To receive my newsletter, News from the World of Designing with Succulents, email me with "Subscribe" in the subject line plus your first and last name and city or region. If you like, tell me what you're specifically interested in. If you've designed something wonderful, do send a photo!
Friday, June 6, 11 a.m. Succulent Celebration at Waterwise Botanicals nursery, Escondido, CA. Topic: "Make Them Blush: Succulents That Like Stress"
Saturday, June 7, 11 a.m. Succulent Celebration at Waterwise Botanicals. Topic: "Succulents That Prefer Shade"
Fri-Sat, Sept. 25-26, Succulent Extravaganza, Succulent Gardens Nursery, Castroville, CA
Mon., Sept 28, 12:30 California Garden Clubs Palomar District meeting, Vista Valley Country Club, Vista, CA (Lunch, $30)
Thurs., Dec. 10, 11 a.m., Santa Barbara Garden Club, Santa Barbara, CA (Holiday Boutique opens at 10 a.m.)
Do you need professional help creating a lawn-less, low-water garden of succulents and other easy-care plants? Email me the details (your city or region, the scope of the project) and I'll recommend one or more outstanding designers you'll love working with. And if you're a drought-tolerant garden designer interested in referrals, contact me.
To request my list of San Diego Succulent Destinations, email me.
Designers, whether professional or amateur, find succulents irresistible. The plants' shapes and textures range from dainty beads and fluffy mounds to bold suggestions of the dinosaur era. Many resemble daisies or roses and come in surprising shades of teal, silver, chartreuse and burgundy. Providing you avoid bruising the leaves, and don’t let these warm-climate lovelies freeze in winter, they'll thrive in pots on your patio or in your garden, asking only for half a day of non-scorching sun, fast-draining potting soil, and an occasional splash from the hose.
By definition, succulent plants store moisture in fleshy leaves and stems to survive periods of drought (such as when you forget to water them). Varieties include agaves, aloes, aeoniums, echeverias, jades, hens-and-chicks and stonecrops.
...water shortages and drought impact many regions.
...they're a good lawn alternative.
...they're fire-resistant and fire-retardant.
...they're simple to cultivate and propagate.
...they require minimal maintenance.
...they range in size from ground covers to trees.
...many have geometric shapes.
...they add interest to gardens large and small.
...leaves and stems come in every color including blue.
...they're intriguing year-round.
...most produce long-lasting, vivid flowers.
...new cultivars are being introduced all the time.
...they're more readily available than ever before.
...they're highly collectible.
I have a passion for plants that drink responsibly. Not only are succulents beautiful
to look at, they're a great option for lazy gardeners (like me).
I garden on a half acre in the foothills of Southern CA, where temps range from below
freezing to 100+ degrees F. As a garden photojournalist, author, speaker and consultant, I am keenly aware of intelligent and aesthetically pleasing ways to use plants in landscapes, design-oriented projects and containers.
Growing up with succulents in my parents' Southern CA garden, I didn't think of the plants as special. They were what people filled their yards with if they didn't have automatic irrigation. If you forgot to hose-water, the succulents usually survived, at least big, mature ones did. Agaves, jade and prickly pear were bulletproof. Later, I planted cuttings from my parentsí garden in my own. In 20+ years, I've grown everything that would grow, and succulents hands-down are the best-looking and the least trouble.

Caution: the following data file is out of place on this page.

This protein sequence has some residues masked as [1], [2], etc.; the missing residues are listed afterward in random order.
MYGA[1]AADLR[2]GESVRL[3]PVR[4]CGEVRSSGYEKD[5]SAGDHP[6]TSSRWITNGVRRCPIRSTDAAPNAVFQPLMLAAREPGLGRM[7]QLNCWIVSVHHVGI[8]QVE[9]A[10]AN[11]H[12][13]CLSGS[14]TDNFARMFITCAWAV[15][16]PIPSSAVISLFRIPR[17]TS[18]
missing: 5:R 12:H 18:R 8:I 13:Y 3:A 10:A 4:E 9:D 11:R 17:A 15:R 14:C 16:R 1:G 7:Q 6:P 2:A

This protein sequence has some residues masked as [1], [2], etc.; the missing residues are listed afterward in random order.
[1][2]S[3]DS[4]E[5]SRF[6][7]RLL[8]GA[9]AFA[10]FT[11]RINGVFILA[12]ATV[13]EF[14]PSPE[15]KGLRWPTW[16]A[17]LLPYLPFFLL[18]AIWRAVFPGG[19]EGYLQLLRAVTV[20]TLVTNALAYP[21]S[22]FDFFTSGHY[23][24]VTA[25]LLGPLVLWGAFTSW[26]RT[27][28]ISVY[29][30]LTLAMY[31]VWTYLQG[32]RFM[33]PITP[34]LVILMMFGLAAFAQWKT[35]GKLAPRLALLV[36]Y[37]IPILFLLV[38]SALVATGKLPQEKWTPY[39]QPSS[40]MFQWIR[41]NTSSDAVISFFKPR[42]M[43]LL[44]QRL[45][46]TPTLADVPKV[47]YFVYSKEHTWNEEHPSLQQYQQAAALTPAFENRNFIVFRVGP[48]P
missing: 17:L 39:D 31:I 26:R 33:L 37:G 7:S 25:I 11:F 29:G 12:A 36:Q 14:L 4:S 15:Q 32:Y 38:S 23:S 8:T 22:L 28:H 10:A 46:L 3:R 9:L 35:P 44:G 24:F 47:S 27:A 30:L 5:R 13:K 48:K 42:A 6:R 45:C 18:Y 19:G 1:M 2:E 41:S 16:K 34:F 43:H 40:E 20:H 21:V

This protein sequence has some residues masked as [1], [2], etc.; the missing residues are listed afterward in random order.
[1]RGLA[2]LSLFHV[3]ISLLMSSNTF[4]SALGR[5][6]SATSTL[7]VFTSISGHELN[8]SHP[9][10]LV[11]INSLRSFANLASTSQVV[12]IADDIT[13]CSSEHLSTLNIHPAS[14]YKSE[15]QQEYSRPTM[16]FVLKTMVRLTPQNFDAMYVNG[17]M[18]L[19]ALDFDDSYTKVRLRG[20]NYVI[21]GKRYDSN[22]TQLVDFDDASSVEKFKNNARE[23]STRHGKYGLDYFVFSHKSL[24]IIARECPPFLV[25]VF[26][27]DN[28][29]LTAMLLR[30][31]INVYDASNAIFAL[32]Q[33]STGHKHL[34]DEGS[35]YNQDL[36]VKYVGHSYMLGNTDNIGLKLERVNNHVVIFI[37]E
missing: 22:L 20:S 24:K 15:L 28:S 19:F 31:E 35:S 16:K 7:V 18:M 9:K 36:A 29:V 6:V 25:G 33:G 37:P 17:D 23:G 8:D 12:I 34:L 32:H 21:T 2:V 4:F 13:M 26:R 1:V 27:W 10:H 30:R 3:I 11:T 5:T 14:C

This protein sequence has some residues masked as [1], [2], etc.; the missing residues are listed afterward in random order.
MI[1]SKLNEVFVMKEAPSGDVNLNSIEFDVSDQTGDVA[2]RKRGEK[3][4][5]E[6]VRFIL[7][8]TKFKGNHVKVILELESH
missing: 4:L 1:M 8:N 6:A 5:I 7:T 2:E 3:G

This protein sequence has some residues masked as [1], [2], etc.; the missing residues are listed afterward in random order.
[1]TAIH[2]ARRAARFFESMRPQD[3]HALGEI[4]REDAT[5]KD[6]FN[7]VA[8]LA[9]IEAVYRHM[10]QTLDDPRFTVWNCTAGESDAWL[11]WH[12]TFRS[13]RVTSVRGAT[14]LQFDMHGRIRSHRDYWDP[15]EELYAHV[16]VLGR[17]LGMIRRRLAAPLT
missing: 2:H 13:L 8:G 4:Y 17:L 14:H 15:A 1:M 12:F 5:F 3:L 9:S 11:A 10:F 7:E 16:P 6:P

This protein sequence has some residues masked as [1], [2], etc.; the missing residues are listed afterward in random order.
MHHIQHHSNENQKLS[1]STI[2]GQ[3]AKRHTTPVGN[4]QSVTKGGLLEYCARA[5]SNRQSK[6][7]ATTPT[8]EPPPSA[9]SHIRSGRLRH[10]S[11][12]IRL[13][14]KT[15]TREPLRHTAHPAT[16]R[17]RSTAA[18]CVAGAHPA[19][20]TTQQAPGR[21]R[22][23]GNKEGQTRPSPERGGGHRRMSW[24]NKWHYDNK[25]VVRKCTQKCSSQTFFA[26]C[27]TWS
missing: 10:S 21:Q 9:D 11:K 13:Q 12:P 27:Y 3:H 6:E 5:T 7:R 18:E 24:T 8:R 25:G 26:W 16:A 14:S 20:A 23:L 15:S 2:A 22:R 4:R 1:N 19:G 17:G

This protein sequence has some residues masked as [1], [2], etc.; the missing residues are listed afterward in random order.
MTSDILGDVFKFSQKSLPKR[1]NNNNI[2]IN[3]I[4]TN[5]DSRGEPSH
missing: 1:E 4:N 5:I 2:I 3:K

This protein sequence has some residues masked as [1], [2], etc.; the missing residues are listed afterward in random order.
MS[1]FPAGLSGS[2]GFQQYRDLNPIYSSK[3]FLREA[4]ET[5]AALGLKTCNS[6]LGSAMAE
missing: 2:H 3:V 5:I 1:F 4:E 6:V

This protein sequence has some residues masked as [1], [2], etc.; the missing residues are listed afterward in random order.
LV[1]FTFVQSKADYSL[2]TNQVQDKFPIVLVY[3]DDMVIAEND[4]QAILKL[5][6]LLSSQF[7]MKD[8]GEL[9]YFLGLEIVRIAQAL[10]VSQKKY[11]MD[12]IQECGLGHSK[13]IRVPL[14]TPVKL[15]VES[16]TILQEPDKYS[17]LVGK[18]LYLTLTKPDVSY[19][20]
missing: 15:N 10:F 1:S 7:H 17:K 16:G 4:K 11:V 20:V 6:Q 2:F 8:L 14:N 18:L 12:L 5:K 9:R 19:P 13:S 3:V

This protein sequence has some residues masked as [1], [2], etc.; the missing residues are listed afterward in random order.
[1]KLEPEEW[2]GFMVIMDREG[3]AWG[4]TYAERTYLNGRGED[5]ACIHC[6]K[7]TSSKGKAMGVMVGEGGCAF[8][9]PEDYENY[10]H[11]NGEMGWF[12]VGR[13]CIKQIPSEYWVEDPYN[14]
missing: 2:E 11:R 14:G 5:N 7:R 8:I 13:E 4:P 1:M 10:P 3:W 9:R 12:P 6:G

As a journalist specializing in homes, gardens, architecture and interior design, I got my start writing for the San Diego Union-Tribune and San Diego Home/Garden magazine. I went on to scout, write and shoot for national publications.
Then several things coalesced: the seemingly endless CA drought; more varieties of succulent plants than ever before; and a realization on the part of the gardening public that lawns and flower gardens tend to be impractical in terms of water usage and the time it takes to maintain them. Gardens comprised primarily of succulents and drought-tolerant companion plants were what forward-thinking designers and homeowners were installing. After seeing my scouting shots of many such gardens, my Sunset editor suggested I write a book. That changed my life!
Designing with Succulents came out in 2007 and spent 19 weeks on Amazon's list of the
Top Ten Bestselling Gardening Books. The emphasis is mainly on in-ground gardens, and is primarily applicable to Southern and coastal CA from the Bay Area south.
The sequel, Succulent Container Gardens (2010), makes it possible for anyone, anywhere to grow succulent plants, because containers are portable and can be overwintered indoors. It shows the best succulents for containers and effective ways to use them in everything from vertical gardens to topiaries.
My latest release, Succulents Simplified: Growing, Designing and Crafting with 100 Easy-Care Varieties (2013) offers cut-to-the chase info in bullet-point lists, sidebars, boxes, captions and text. Its purpose is to reassure even rank newbies that they, too, can achieve wonderful results growing and designing with succulents.
All are from Timber Press.
"The growing interest in succulents on the part of the gardening public can be attributed primarily to one person: Debra Lee Baldwin." -- Australian nurseryman and author Attila Kapitany, in his address to the Cactus & Succulent Society of America.
My goal is to share the beauty of waterwise, easy-care succulent plants in gardens, containers and landscapes via blog posts, newsletters, public speaking and workshops, photos, videos, merchandise, and social media (Facebook and Pinterest). My books: Designing with Succulents, Succulent Container Gardens, and Succulents Simplified. ~ Debra Lee Baldwin